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Re: Sally Morris

Dear Fred and All: As Fred writes, Sally Morris is indeed a very special person and all of our communities owe her immense thanks. In addition to the dialog opportunities noted below, Sally brought to ALPSP a renewed level of energy, vitality, and programmatic achievement. The organization expanded significantly, commissioned and promulgated useful studies, upped the number of useful programs, workshops, and training courses, launched major and successful initiatives, and reached out in partnership to many of us in appropriate and productive ways. Sally is always forthright, down-to-earth, rational, clear, and imaginative, qualities of high value.

It's my understanding that while retiring from ALPSP, Sally is hardly leaving the scholarly communications world, as she will be editing the journal Learned Publishing and bringing to it the same kind of thoughtfulness and excellence we have come to expect from any Sally Morris-led activity. I hope we will continue hearing from her as she takes on this new role.

Warm wishes to Sally and to all for 2007,

Ann Okerson/Yale Library

On Thu, 28 Dec 2006, "FrederickFriend" wrote:

No doubt publishers have paid their own tributes to Sally Morris on her retirement as Chief Executive of ALPSP, but this tribute comes from one who holds great respect for Sally's work in constructive dialogues with the academic and library communities. Sally's contribution in two for a demonstrated her wish to approach difficult topics in a way which would produce solutions rather than problems, understanding rather than confrontation. In the late 1990s Sally played a major role in the JISC/PA discussions in the UK, discussions which tackled difficult topics such as the place of fair dealing in an electronic environment and which were held under "Chatham House" rules, i.e. we could express views openly without being reported. This environment helped those of us from the academic and library communities to explore and understand the publishers' viewpoint and I hope enabled publishers to explore and understand our viewpoint. The JISC/PA discussions also had a practical outcome in the form of a Model Licence which Sally had a big hand in drafting.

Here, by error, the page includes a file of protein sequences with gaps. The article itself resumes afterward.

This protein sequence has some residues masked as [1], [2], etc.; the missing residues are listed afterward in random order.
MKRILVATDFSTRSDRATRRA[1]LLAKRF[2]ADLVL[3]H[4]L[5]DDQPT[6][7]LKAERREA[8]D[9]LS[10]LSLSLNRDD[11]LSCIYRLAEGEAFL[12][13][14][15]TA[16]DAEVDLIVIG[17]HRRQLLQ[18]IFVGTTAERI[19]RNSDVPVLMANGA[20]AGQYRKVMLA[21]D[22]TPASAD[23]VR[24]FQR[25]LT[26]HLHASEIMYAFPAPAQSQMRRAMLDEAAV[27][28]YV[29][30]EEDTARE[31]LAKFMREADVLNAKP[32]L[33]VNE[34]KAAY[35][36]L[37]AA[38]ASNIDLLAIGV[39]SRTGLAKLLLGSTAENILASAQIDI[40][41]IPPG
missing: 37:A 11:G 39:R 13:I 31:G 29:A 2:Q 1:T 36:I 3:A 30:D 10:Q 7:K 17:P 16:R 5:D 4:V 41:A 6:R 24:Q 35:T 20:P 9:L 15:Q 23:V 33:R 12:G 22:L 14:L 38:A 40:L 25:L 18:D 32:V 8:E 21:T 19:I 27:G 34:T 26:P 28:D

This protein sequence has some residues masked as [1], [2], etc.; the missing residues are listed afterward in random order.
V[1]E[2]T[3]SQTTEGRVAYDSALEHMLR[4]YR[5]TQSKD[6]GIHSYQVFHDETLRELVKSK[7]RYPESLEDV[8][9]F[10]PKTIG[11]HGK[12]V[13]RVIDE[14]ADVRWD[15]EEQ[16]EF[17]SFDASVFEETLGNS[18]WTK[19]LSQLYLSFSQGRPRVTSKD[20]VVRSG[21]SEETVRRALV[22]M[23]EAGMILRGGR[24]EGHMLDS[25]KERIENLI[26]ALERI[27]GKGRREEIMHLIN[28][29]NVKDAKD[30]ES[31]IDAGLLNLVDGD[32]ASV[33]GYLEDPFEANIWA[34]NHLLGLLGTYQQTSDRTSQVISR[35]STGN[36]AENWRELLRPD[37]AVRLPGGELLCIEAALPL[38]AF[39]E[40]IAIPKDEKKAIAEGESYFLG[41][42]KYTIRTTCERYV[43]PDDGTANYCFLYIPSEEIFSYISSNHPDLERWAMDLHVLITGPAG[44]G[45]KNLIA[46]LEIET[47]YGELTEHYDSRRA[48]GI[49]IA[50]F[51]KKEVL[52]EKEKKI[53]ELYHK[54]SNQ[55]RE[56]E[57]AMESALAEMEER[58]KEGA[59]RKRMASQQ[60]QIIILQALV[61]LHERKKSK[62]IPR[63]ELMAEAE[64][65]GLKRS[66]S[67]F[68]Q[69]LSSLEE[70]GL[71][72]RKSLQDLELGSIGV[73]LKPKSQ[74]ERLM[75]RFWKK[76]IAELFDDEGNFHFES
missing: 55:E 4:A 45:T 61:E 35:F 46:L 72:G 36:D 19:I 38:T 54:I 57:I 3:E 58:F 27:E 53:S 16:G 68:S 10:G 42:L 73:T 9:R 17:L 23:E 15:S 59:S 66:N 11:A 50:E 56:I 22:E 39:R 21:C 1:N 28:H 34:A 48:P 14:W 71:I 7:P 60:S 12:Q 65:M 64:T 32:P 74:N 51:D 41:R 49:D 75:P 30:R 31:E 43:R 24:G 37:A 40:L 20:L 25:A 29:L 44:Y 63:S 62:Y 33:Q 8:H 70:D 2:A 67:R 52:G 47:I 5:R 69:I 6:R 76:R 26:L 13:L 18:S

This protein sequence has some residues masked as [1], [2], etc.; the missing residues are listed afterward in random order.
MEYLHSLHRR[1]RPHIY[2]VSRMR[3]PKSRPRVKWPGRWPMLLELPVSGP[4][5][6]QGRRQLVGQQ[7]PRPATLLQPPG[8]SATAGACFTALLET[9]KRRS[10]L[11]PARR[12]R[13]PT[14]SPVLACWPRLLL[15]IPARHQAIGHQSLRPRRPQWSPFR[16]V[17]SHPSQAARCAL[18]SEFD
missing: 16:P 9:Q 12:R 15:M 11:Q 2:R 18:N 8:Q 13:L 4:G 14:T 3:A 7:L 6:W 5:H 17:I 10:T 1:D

This approach was followed in the discussions in the Zwolle Group set up by SURF to enable a dialogue on copyright between all stakeholders, and again Sally played a vital role in that dialogue. We managed to get away from the controversial issue of who should own copyright, partly going back to principles and partly considering practical questions of particular rights important to the various stakeholders. I am not going to pretend that all differences were resolved. We still disagreed - sometimes fundamentally - on some matters in both the JISC/PA discussions and in the Zwolle Group, but for most of the time these were constructive discussions from which we all learned a great deal. Sally's contribution helped this process along in a way which was very positive, and I thank her for it. We still face many difficult issues in the changes taking place in scholarly communication and I hope that we can talk about those issues in the constructive way we talked about the difficult issues of the late 1990s and early 2000s.

Sally, I thank you and wish you a happy retirement!

Fred Friend
JISC Scholarly Communication Consultant
Honorary Director Scholarly Communication UCL
E-mail ucylfjf@ucl.ac.uk